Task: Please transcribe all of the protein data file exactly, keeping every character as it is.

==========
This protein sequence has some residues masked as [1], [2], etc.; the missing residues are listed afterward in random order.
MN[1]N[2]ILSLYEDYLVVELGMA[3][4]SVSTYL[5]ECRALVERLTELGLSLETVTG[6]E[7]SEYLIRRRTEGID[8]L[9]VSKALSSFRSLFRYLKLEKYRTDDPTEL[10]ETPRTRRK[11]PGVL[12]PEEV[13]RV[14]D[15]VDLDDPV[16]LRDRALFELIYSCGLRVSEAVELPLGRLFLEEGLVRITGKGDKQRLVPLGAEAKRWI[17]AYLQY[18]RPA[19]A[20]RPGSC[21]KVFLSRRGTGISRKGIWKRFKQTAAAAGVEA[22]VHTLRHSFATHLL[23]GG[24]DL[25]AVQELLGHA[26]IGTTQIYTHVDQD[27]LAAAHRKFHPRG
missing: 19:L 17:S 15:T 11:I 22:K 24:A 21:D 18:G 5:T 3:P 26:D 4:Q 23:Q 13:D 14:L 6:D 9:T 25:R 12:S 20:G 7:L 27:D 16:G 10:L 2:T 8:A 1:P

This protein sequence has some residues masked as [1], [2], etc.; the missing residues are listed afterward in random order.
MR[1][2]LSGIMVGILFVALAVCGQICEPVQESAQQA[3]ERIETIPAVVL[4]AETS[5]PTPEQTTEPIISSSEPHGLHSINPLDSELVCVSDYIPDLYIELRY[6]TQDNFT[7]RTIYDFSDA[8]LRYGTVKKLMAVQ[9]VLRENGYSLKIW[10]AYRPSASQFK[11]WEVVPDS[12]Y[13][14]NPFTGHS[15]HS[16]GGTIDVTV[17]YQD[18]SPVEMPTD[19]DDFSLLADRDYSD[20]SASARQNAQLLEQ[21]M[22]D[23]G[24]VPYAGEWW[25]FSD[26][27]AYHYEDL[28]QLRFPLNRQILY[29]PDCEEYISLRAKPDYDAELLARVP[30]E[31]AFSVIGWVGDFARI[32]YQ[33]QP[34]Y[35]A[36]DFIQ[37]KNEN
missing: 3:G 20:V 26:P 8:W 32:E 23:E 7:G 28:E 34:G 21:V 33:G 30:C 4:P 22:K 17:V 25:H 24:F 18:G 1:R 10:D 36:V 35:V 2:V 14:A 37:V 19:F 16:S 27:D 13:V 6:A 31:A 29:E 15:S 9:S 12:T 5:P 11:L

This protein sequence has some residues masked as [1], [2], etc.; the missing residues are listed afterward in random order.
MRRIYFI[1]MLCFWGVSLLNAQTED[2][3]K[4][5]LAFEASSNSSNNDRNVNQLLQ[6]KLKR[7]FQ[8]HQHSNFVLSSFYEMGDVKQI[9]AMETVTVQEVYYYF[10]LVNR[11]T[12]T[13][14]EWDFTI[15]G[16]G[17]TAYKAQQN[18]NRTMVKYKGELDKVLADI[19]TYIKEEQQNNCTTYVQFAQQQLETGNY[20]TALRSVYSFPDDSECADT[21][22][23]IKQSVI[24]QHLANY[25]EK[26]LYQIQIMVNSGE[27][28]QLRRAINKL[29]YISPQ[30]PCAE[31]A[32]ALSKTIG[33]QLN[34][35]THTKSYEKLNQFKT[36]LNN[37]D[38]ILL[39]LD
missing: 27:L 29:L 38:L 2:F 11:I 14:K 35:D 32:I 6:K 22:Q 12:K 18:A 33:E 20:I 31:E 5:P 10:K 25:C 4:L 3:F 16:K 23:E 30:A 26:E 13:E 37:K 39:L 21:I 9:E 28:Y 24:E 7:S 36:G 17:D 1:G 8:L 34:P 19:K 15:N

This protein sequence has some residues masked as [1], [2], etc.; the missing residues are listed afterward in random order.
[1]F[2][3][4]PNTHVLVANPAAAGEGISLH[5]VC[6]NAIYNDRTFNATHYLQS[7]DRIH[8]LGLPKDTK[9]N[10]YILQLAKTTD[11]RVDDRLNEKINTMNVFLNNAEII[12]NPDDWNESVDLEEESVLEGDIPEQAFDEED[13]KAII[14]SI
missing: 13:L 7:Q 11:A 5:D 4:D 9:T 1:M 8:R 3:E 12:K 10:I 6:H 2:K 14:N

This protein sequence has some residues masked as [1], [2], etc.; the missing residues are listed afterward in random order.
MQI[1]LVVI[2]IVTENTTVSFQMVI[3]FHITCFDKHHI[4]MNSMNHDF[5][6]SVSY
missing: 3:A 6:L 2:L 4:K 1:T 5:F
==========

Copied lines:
This protein sequence has some residues masked as [1], [2], etc.; the missing residues are listed afterward in random order.
MN[1]N[2]ILSLYEDYLVVELGMA[3][4]SVSTYL[5]ECRALVERLTELGLSLETVTG[6]E[7]SEYLIRRRTEGID[8]L[9]VSKALSSFRSLFRYLKLEKYRTDDPTEL[10]ETPRTRRK[11]PGVL[12]PEEV[13]RV[14]D[15]VDLDDPV[16]LRDRALFELIYSCGLRVSEAVELPLGRLFLEEGLVRITGKGDKQRLVPLGAEAKRWI[17]AYLQY[18]RPA[19]A[20]RPGSC[21]KVFLSRRGTGISRKGIWKRFKQTAAAAGVEA[22]VHTLRHSFATHLL[23]GG[24]DL[25]AVQELLGHA[26]IGTTQIYTHVDQD[27]LAAAHRKFHPRG
missing: 19:L 17:S 15:T 11:I 22:K 24:A 21:D 18:G 5:T 3:P 26:D 4:Q 23:Q 13:D 14:L 6:D 9:T 25:R 12:S 20:G 7:L 27:D 16:G 10:L 2:T 8:A 1:P

This protein sequence has some residues masked as [1], [2], etc.; the missing residues are listed afterward in random order.
MR[1][2]LSGIMVGILFVALAVCGQICEPVQESAQQA[3]ERIETIPAVVL[4]AETS[5]PTPEQTTEPIISSSEPHGLHSINPLDSELVCVSDYIPDLYIELRY[6]TQDNFT[7]RTIYDFSDA[8]LRYGTVKKLMAVQ[9]VLRENGYSLKIW[10]AYRPSASQFK[11]WEVVPDS[12]Y[13][14]NPFTGHS[15]HS[16]GGTIDVTV[17]YQD[18]SPVEMPTD[19]DDFSLLADRDYSD[20]SASARQNAQLLEQ[21]M[22]D[23]G[24]VPYAGEWW[25]FSD[26][27]AYHYEDL[28]QLRFPLNRQILY[29]PDCEEYISLRAKPDYDAELLARVP[30]E[31]AFSVIGWVGDFARI[32]YQ[33]QP[34]Y[35]A[36]DFIQ[37]KNEN
missing: 3:G 20:V 26:P 8:W 32:E 23:E 7:G 28:E 34:G 21:V 33:G 30:C 4:P 22:K 17:V 25:H 24:F 18:G 1:R 10:D 36:V 35:V 2:V 14:A 37:V 19:F 16:S 27:D 13:V 6:A 31:A 29:E 15:S 9:S 12:T 5:P 11:L

This protein sequence has some residues masked as [1], [2], etc.; the missing residues are listed afterward in random order.
MRRIYFI[1]MLCFWGVSLLNAQTED[2][3]K[4][5]LAFEASSNSSNNDRNVNQLLQ[6]KLKR[7]FQ[8]HQHSNFVLSSFYEMGDVKQI[9]AMETVTVQEVYYYF[10]LVNR[11]T[12]T[13][14]EWDFTI[15]G[16]G[17]TAYKAQQN[18]NRTMVKYKGELDKVLADI[19]TYIKEEQQNNCTTYVQFAQQQLETGNY[20]TALRSVYSFPDDSECADT[21][22][23]IKQSVI[24]QHLANY[25]EK[26]LYQIQIMVNSGE[27][28]QLRRAINKL[29]YISPQ[30]PCAE[31]A[32]ALSKTIG[33]QLN[34][35]THTKSYEKLNQFKT[36]LNN[37]D[38]ILL[39]LD
missing: 27:L 29:L 38:L 2:F 11:I 14:K 35:D 32:I 6:K 22:Q 12:K 18:A 33:E 20:I 31:E 5:P 10:K 25:C 4:L 3:F 16:K 23:E 30:A 26:E 13:E 37:K 39:L 21:I 9:E 28:Y 24:E 7:S 36:G 17:D 1:G 8:L 34:P 19:K 15:N

This protein sequence has some residues masked as [1], [2], etc.; the missing residues are listed afterward in random order.
[1]F[2][3][4]PNTHVLVANPAAAGEGISLH[5]VC[6]NAIYNDRTFNATHYLQS[7]DRIH[8]LGLPKDTK[9]N[10]YILQLAKTTD[11]RVDDRLNEKINTMNVFLNNAEII[12]NPDDWNESVDLEEESVLEGDIPEQAFDEED[13]KAII[14]SI
missing: 13:L 7:Q 11:A 5:D 4:D 9:T 1:M 8:R 3:E 12:K 10:I 6:H 2:K 14:N

This protein sequence has some residues masked as [1], [2], etc.; the missing residues are listed afterward in random order.
MQI[1]LVVI[2]IVTENTTVSFQMVI[3]FHITCFDKHHI[4]MNSMNHDF[5][6]SVSY
missing: 3:A 6:L 2:L 4:K 1:T 5:F